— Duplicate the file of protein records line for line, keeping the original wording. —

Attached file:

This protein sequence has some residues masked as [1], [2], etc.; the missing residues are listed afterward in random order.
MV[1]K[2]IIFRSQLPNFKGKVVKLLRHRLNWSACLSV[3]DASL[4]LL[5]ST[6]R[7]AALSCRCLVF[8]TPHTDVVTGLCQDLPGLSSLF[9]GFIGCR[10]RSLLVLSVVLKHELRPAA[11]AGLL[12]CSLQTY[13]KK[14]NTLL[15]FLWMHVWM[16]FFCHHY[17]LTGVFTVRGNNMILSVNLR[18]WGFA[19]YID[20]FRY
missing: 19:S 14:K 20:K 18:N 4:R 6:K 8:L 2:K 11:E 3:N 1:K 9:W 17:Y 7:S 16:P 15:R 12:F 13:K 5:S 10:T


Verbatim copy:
This protein sequence has some residues masked as [1], [2], etc.; the missing residues are listed afterward in random order.
MV[1]K[2]IIFRSQLPNFKGKVVKLLRHRLNWSACLSV[3]DASL[4]LL[5]ST[6]R[7]AALSCRCLVF[8]TPHTDVVTGLCQDLPGLSSLF[9]GFIGCR[10]RSLLVLSVVLKHELRPAA[11]AGLL[12]CSLQTY[13]KK[14]NTLL[15]FLWMHVWM[16]FFCHHY[17]LTGVFTVRGNNMILSVNLR[18]WGFA[19]YID[20]FRY
missing: 19:S 14:K 20:K 18:N 4:R 6:K 8:L 2:K 11:E 3:N 1:K 9:W 17:Y 7:S 16:P 15:R 12:F 13:K 5:S 10:T